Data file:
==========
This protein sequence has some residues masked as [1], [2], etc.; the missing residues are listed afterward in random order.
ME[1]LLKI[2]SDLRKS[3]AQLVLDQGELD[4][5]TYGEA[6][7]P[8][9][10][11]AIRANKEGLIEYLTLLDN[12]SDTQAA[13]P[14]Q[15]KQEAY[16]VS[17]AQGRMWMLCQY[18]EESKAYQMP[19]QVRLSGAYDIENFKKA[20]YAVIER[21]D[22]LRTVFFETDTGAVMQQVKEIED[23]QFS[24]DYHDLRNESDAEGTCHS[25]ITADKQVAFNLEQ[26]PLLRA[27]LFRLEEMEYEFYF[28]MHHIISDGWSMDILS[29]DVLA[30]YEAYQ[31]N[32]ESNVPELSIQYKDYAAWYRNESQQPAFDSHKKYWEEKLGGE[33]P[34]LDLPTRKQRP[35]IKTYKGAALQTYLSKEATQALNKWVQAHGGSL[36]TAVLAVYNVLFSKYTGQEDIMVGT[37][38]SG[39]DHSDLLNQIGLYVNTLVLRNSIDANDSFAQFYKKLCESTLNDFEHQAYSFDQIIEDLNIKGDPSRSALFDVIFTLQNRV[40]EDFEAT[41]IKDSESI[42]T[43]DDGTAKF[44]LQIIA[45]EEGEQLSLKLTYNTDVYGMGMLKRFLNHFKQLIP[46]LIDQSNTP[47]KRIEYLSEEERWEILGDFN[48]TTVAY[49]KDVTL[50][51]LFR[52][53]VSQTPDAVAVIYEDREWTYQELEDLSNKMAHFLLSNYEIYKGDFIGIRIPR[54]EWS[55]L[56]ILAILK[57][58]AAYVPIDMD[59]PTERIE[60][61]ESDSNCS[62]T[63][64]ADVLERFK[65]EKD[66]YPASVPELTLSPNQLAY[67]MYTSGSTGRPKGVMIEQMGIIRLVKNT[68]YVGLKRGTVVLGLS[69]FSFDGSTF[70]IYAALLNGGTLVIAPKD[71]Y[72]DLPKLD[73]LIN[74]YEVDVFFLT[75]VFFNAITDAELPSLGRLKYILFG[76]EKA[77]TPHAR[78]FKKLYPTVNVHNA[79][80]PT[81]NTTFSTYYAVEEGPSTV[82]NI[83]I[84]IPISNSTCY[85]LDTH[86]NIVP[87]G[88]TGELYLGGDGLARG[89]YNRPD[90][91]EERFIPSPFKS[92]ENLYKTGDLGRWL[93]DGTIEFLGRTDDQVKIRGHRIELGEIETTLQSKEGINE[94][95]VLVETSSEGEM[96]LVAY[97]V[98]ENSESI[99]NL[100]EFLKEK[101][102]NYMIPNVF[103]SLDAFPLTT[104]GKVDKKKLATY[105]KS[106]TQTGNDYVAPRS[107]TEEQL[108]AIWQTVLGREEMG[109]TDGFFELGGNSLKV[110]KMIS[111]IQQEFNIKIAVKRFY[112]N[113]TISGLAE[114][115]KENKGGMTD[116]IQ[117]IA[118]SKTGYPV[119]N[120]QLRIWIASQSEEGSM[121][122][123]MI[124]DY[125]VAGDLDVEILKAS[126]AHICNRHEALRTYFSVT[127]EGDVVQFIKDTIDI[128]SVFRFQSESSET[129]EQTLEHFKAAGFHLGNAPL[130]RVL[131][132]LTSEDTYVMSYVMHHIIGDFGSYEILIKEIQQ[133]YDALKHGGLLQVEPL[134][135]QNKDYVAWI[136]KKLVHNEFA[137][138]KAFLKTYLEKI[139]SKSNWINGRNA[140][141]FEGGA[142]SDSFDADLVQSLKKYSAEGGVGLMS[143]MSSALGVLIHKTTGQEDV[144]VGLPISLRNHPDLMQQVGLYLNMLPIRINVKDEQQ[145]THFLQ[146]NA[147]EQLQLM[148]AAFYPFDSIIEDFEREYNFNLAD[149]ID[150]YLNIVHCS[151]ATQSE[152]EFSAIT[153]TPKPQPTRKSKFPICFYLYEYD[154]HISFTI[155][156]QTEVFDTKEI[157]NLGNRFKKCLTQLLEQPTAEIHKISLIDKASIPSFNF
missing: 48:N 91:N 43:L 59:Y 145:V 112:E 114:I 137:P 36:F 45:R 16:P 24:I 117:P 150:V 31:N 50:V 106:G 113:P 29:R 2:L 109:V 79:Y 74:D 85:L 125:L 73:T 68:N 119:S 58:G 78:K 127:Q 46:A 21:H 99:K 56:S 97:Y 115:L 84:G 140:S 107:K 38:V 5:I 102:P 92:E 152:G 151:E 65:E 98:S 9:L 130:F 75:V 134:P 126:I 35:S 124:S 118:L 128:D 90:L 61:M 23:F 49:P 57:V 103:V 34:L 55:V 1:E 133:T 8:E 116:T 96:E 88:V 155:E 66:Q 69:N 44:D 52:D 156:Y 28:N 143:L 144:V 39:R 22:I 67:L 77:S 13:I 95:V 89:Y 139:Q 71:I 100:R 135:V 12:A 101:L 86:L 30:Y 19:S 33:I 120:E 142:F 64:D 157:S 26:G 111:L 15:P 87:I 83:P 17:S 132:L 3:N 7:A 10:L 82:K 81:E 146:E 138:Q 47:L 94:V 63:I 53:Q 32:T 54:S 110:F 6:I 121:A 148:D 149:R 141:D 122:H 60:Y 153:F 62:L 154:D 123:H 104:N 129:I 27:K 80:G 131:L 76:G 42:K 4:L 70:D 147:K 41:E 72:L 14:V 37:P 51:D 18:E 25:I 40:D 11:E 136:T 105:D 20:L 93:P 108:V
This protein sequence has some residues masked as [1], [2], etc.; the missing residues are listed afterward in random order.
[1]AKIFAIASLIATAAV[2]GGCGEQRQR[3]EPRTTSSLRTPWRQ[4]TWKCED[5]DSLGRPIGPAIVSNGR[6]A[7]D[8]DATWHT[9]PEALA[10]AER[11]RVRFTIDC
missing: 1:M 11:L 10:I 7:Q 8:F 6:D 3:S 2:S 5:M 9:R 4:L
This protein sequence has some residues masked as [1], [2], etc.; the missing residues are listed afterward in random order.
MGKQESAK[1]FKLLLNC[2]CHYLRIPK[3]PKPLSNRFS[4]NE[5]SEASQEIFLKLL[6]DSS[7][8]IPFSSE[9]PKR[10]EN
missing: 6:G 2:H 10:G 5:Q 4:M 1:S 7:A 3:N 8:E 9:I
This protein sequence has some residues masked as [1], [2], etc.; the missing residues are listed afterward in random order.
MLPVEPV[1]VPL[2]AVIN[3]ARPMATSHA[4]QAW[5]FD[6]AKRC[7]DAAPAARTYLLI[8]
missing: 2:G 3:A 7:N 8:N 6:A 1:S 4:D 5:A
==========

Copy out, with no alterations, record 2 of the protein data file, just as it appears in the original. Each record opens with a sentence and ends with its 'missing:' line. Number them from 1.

This protein sequence has some residues masked as [1], [2], etc.; the missing residues are listed afterward in random order.
[1]AKIFAIASLIATAAV[2]GGCGEQRQR[3]EPRTTSSLRTPWRQ[4]TWKCED[5]DSLGRPIGPAIVSNGR[6]A[7]D[8]DATWHT[9]PEALA[10]AER[11]RVRFTIDC
missing: 1:M 11:L 10:I 7:Q 8:F 6:D 3:S 2:S 5:M 9:R 4:L